Year of publication
The Russell Sage Foundation Journal of the Social Sciences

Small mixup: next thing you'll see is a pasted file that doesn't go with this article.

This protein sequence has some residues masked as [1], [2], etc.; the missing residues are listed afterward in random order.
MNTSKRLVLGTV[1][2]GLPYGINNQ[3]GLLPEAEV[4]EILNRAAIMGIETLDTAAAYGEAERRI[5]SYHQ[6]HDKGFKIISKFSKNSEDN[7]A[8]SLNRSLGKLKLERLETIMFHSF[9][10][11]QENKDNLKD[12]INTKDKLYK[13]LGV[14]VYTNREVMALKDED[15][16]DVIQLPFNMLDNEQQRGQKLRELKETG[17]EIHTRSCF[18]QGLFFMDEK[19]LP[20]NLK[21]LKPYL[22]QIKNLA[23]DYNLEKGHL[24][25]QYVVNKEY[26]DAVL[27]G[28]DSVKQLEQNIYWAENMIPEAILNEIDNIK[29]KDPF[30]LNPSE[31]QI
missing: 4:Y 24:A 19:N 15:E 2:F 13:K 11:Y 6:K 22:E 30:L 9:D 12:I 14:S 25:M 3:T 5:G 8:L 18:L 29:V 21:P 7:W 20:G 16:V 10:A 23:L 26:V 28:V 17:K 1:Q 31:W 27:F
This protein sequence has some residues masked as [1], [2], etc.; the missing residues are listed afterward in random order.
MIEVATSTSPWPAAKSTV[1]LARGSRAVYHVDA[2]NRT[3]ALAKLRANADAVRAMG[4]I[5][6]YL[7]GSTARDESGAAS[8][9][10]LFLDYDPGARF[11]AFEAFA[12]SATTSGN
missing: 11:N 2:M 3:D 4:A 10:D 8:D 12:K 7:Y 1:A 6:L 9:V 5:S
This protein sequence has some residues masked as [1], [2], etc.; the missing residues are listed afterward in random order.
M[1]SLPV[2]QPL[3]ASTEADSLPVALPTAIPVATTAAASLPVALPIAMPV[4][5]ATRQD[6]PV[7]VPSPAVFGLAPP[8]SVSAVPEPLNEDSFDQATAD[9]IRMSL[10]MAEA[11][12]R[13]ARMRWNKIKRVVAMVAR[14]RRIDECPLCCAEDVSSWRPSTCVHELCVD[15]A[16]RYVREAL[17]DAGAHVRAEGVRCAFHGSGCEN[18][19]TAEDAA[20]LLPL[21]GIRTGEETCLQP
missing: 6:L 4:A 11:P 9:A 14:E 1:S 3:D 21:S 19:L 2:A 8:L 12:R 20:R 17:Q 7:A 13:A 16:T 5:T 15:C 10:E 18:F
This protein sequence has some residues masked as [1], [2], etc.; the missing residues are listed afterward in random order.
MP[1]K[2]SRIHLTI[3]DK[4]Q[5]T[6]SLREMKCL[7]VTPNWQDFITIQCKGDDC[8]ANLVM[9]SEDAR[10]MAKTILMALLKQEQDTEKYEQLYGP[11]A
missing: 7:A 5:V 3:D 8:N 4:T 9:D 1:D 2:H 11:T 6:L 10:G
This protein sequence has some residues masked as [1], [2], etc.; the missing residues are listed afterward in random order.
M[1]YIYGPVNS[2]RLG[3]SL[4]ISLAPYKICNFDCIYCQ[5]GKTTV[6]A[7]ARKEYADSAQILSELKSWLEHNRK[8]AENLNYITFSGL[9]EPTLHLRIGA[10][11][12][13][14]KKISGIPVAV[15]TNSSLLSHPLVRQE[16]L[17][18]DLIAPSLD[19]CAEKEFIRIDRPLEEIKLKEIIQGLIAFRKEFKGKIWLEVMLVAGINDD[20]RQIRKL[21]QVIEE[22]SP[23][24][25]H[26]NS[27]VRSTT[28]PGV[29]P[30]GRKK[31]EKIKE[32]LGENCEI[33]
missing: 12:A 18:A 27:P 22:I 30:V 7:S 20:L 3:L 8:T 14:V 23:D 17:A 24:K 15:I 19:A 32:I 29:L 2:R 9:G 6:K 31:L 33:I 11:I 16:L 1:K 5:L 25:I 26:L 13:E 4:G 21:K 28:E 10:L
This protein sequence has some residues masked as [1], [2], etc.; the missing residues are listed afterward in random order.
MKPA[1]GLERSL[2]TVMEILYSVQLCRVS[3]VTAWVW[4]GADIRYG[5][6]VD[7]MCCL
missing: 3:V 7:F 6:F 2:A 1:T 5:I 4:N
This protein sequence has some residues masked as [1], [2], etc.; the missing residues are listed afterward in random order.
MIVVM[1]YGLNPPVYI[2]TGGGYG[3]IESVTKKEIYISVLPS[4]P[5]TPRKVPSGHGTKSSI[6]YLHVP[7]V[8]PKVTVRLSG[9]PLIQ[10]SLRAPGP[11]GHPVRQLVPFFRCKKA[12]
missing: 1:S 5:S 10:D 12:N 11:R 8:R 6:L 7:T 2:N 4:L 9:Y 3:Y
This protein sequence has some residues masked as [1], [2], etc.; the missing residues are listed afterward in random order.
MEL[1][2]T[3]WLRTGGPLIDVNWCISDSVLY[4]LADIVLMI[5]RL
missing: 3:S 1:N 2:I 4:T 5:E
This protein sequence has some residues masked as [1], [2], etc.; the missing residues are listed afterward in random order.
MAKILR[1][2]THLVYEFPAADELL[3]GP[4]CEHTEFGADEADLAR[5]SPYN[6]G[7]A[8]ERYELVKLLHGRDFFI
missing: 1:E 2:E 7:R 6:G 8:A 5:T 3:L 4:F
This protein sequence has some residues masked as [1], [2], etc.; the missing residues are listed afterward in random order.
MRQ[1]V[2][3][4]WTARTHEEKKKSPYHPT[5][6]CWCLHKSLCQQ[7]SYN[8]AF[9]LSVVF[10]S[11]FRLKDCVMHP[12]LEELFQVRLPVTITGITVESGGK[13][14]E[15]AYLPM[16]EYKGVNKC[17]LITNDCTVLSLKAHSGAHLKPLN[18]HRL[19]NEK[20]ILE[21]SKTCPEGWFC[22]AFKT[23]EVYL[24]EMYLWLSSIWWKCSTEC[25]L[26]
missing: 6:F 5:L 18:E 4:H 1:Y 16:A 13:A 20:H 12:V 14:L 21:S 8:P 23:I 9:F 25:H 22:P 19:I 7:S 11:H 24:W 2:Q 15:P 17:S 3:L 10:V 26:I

Sex-gender differences in health are a function of social and biological factors and their interplay over the life course. A large body of research documents sex-gender as a determinant of health behavior and outcomes. Far less scholarship examines how these differences are reflected in physiologic function in young adulthood. Using nationally representative, longitudinal data from the National Longitudinal Study of Adolescent to Adult Health, we examine the relationship between gender and biological function in young adulthood. We also examine the contribution of social and economic circumstances in childhood and early adulthood to gender differences in health. The findings reveal strong gender differences in inflammation and immune function, which are robust to the inclusion of many indicators of the social environment.